Denmark - Country Commercial Guide
Healthcare and Lifescience Products and Services
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  • The Danish-Swedish life science cluster ‘Medicon Valley’ is home to more than 60 percent of Scandinavia’s pharmaceutical industry.  The region hosts nine life science universities, seven science parks, 6,000 Ph.D. students, as well as 14,600 dedicated life sciences researchers. 
  • Denmark has a universal healthcare system that provides comprehensive coverage to all residents, funded primarily through general taxes.  Annually, the country spends approximately 10 percent of GDP on healthcare, amounting to just over USD 7,000 per capita. [U.S. comparison: USD 4.3 trillion/ USD 12,914 per capita].  Annual spending grew from USD 34 billion in 2019 to USD 40 billion in 2021 yet have since then normalized to USD 38.5 billion in 2022, coming out of the COVID-19 pandemic.
  • The Danish healthcare system functions on three political and administrative levels: national, regional and local.  The Ministry of Health holds overall regulatory and supervisory responsibility, five regional authorities maintain the operations of the state-run medical facilities, hospitals, and health services provided by GPs and specialists.  Ninety-eight municipalities/local authorities oversee preventive care and rehabilitation and are responsible for nursing homes and the home care segment.  Together, the public sector is the largest purchaser of healthcare products and services in Denmark.
  • General practitioners operate as independent businesses but are reimbursed by the government.  Dentists are only partly reimbursed, and Danes pay for most dental service out of pocket.  Danish dentists generally purchase inventory at the annual SCANDEFA trade show in Copenhagen, Denmark or through three to five major wholesalers.  Dentists also actively attend tradeshows globally including Greater New York Dental Meeting - GNYDMin the United States.

Best Prospects

  • Pharmaceuticals: Denmark serves as a significant center for pharmaceutical research and development, housing prominent global players including Novo Nordisk, Lundbeck, and Leo Pharma.  Denmark has strong expertise in the areas of diabetes, cancer, cardiovascular diseases, central nervous system diseases, inflammatory diseases, and allergies.  With an industry generating nearly USD 4 billion in revenue and providing employment to over 20,000 individuals, Denmark has established itself as a prime destination for life science R&D.  This favorable ecosystem also extends a welcoming atmosphere for American enterprises seeking to collaborate and operate in the sector.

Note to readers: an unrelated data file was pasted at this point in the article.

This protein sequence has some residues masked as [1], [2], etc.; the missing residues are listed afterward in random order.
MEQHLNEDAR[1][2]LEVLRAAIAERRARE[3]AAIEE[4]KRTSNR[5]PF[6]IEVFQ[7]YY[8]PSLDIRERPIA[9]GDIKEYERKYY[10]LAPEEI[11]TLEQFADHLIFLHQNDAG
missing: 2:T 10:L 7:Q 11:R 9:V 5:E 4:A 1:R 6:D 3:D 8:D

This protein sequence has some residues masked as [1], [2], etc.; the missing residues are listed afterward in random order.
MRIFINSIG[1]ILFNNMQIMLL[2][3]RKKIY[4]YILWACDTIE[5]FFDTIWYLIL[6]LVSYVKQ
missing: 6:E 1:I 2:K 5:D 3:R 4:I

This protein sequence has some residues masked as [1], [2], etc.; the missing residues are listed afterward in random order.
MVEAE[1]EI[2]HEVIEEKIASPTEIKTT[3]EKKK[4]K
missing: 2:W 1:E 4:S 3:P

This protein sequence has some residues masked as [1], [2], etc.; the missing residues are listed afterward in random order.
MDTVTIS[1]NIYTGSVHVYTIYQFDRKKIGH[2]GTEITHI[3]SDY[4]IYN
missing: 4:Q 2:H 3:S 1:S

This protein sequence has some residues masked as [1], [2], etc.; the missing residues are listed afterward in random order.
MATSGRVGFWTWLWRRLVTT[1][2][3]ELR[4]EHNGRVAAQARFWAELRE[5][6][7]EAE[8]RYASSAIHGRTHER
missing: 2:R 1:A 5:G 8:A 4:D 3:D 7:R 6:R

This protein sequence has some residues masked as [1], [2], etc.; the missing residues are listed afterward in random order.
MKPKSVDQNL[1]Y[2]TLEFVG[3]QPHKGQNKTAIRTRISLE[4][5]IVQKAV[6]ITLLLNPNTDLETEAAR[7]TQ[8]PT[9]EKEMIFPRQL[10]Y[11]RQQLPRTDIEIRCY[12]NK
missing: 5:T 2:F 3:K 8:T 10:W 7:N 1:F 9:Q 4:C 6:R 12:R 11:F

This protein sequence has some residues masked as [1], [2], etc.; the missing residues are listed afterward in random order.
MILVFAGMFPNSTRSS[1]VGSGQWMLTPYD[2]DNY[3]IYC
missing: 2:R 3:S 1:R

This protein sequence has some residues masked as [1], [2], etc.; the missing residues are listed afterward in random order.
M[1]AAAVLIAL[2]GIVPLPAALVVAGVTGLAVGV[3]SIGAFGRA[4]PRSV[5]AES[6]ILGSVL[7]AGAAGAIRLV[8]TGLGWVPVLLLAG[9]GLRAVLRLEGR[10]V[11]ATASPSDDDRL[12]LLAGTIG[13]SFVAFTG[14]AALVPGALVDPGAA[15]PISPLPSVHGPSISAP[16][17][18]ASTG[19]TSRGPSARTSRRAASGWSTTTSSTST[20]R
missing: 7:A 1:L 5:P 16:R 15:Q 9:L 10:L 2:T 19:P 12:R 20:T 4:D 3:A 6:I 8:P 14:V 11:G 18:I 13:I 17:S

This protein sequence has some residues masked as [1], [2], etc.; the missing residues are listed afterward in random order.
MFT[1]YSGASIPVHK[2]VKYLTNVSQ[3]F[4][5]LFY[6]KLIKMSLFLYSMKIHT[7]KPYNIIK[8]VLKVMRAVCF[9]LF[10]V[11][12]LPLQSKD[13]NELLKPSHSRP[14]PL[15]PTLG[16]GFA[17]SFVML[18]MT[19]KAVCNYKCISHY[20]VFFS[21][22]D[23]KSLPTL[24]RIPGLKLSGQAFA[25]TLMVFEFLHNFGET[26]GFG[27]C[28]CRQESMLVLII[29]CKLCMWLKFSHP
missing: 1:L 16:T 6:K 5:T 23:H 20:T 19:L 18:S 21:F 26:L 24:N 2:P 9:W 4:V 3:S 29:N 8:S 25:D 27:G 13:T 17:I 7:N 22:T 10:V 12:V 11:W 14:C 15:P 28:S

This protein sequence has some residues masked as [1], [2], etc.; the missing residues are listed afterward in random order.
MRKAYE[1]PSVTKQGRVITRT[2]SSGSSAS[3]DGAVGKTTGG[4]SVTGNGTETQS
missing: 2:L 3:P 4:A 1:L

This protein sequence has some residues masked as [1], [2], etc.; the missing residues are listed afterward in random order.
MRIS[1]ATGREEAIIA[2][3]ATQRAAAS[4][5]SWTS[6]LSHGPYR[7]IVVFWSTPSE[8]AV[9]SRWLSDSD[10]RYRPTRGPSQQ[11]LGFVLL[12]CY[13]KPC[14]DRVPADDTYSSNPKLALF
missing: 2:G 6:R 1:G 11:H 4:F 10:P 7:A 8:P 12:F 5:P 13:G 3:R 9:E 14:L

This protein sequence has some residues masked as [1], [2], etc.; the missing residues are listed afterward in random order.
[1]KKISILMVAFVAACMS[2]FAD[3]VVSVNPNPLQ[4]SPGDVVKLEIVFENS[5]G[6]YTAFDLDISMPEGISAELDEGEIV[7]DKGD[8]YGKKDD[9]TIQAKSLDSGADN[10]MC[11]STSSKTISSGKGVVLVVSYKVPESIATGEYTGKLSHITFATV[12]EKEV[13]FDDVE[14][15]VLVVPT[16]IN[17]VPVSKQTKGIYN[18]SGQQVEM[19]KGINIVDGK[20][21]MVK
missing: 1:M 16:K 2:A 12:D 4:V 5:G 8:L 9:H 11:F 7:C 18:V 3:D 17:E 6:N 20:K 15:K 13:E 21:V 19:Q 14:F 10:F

• Medical Technology: The Danish medical technology market has grown rapidly over recent years and continues to grow 4-6 percent per year, today valued at an estimated USD 10 billion.  Denmark is a frontrunner in medical device innovation, excelling in areas such as hearing aids, pacemakers, and surgical implants.  The country invests significantly in R&D, spending over USD 1 billion in 2021, leading Scandinavia in medical devices R&D.   
  • HealthIT: The HealthIT/digital health sector in Denmark is growing rapidly.  Projections indicate that the Danish digital health market is poised to surpass USD 1 billion in value by 2025.  Local enterprises are spearheading pioneering digital health solutions, embraced by global patients and healthcare providers.  The Danish government’s supportive stance towards digital health is evident through well-crafted policies fostering an environment conducive to the development and promotion of digital health solutions by the private sector.
  • Personalized medicine: Denmark leads the charge in personalized medicine, supported by its formidable research and development capabilities, skilled workforce, and favorable regulatory environment.  The country’s steadfast commitment to progress is underscored by significant government investment in R&D, fostering the integration of personalized medicine into healthcare.  With the personalized medicine sector experiencing rapid growth and poised for continued expansion, Denmark’s recent unveiling of the Cancer Plan V, signifies a dedicated effort to widen access.  The plan aims to establish Denmark as a personalized medicine leader, an arena where multiple American life science companies based in Denmark actively participate.


  • Currently, the greatest opportunities stem from the range of services related to the construction of new hospital buildings.  Denmark will build 16 new hospitals, including 8 “super hospitals,” and with a budget of USD 7 billion, investments in the best medical technology can be expected. 
  • Clinical Trials: There are good prospects for conducting clinical trials in Denmark.  The many well-established Contract Research Organizations with expertise in setting up and conducting trials at all stages (from pre-clinical through phase III), the ample hospital capacity, and well-registered patient population ensure an excellent climate for companies wishing to engage in clinical trials. 
  • Denmark has experienced a significant uptick in recent years in preventive care and health promotion and increases in public expenditures on medical technology and digital health are evident.  As one of the most digital countries in the world, Denmark continues to advance innovative technologies and new ambitious digitalization strategies with a patient-centered approach. 

An overview of companies and organizations operating in the life sciences space can be found here.